The election of Donald Trump took almost everyone (who followed the prior campaign news) by surprise. One of those who did see it coming was Cenk Uygur, the host of the progressive online news show, The Young Turks (TYT). His claim was that there was a mood of populism in the country of which Donald Trump took advantage. In a recent edition of The Economist, on the other hand, the writers of that magazine made the case that there was a mood of nationalism sweeping across the United States (and, indeed, the Western world). So which is it: did the election of Donald Trump signal a populist or a nationalist mood in the country?
One theory goes that the populace was simply dissatisfied with the current state of affairs in the country, and a leader who appealed to these feelings of discontent (i.e. a populist) could turn this negative political energy in a direction of his or her own choosing. It just so happened that Donald Trump turned this dissafected mood in a nationalist direction. This is the point of view of TYT.
Another theory is that there is a true feeling of nationalism brewing into which Trump managed to tap. This is the point of view of The Economist in their Nov 19 edition. The writers there make a distinction between two types of nationalism. Civic nationalism is the good kind that inspires universal values of caring for what is in one’s realm of responsibility. Ethnic nationalism, the bad kind, is accompanied by habits of exclusivity and xenophobia. There is a stew of nationalist feelings, the theory goes, and it’s up to the leaders of the country to turn it in one direction or another. Donald Trump marches to the drum of ethnic nationalism. (more…)
My lovely girlfriend, a Canadian citizen, challenged me to write something about the more northerly part of North America. Since I’ve also wanted to write a post dealing with economics, badabing badaboom: here’s an article about the Canadian economy. I’m not a professional economist but this entry (and future ones like it) are my way of engaging with economic facts and data on my own so I don’t have to rely solely on the opinions of commentators. That’s why I’m counting these entries as part of my “Economics Sandbox”. Please feel free to correct, comment, question, and enlighten.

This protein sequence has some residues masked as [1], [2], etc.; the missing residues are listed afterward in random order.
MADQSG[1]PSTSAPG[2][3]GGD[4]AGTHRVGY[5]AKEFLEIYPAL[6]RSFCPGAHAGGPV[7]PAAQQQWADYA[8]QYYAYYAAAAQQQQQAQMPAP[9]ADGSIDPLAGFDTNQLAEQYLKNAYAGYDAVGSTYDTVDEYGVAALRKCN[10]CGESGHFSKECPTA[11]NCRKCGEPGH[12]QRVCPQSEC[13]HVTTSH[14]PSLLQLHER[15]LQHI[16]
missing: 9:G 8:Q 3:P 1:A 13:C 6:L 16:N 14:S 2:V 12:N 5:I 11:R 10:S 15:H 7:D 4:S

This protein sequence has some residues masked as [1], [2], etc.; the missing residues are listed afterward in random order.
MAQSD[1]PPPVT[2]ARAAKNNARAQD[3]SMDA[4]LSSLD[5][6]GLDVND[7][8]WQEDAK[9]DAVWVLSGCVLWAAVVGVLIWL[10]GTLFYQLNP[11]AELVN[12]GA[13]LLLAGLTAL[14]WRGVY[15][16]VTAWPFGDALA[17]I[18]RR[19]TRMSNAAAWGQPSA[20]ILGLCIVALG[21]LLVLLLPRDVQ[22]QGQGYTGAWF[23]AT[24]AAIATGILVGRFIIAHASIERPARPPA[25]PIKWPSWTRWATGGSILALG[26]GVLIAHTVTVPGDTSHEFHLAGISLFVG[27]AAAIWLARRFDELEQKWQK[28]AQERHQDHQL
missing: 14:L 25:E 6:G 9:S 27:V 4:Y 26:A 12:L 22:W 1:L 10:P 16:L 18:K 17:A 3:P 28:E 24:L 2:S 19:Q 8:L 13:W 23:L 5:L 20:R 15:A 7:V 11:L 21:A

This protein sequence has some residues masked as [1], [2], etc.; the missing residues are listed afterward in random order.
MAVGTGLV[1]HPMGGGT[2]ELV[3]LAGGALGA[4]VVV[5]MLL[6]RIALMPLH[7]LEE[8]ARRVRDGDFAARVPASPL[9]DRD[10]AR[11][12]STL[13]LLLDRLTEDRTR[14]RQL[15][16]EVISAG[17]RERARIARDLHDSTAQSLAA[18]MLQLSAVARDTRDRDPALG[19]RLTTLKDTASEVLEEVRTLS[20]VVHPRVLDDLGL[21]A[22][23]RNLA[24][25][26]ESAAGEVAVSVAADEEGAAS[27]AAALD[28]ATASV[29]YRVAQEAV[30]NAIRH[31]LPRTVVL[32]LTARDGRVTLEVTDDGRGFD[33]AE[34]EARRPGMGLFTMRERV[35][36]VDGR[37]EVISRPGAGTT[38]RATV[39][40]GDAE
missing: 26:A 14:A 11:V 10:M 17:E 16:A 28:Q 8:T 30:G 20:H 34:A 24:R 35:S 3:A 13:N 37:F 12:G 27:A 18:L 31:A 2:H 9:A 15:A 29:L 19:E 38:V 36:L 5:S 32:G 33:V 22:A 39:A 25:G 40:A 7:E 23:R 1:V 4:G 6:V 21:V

I was recently surprised to read that Canada was weathering the economic downturn much better than the United States. What does that mean exactly? I looked at some data to get a better idea.
Just looking at GDP growth, it looks like Canada’s economic output was affected in almost exactly the same way as the U.S. economy.
But GDP growth is not the only (or even the best) measure of a country’s economic health.When I looked at unemployment rates, it’s clear that America’s labor market has been in worse straits than Canada’s since the recession started in 2008. (more…)
Swords to plowshares
President Obama recently announced that the United States will recall all of its armed forces personnel from Iraq by the end of 2011. This is a strange outcome for those of us who remember the seemingly insurmountable setbacks created by the insurgency before the 2007 surge of American troops unraveled the extremists’ grip on the country. It was hard to see back then that the situation in Iraq could improve. But it did. The following books explore in a unique way the nature of organized violence in the contemporary world.
Although we may not realize it from all of the news dispatches dripping with depressing forebodings of disaster either due to economic or glacial meltdown, there are reasons to be optimistic about the current state of the world. Joshua S. Goldstein, in a new book called Winning the War on War: The Decline of Armed Conflict Worldwide, makes the case that the human race is freer from war now than it has ever been. The facts tell a counterintuitive but inspiring story: there are currently no nations at war in the world (only civil wars are going on) and last year had one of the lowest death rates from armed conflict in history.
Along similar lines, Steven Pinker has just published a similar work. Pinker makes the same observation – “we may be living in the most peaceful time in our species’s existence” – but approaches the subject from the perspective of psychology, his field of study, rather than international affairs. Both of these perspectives are worth keeping in mind the next time you hear a pundit on cable news or a sensationalistic author prophesying apocalypse for Western civilization just to get your attention. (more…)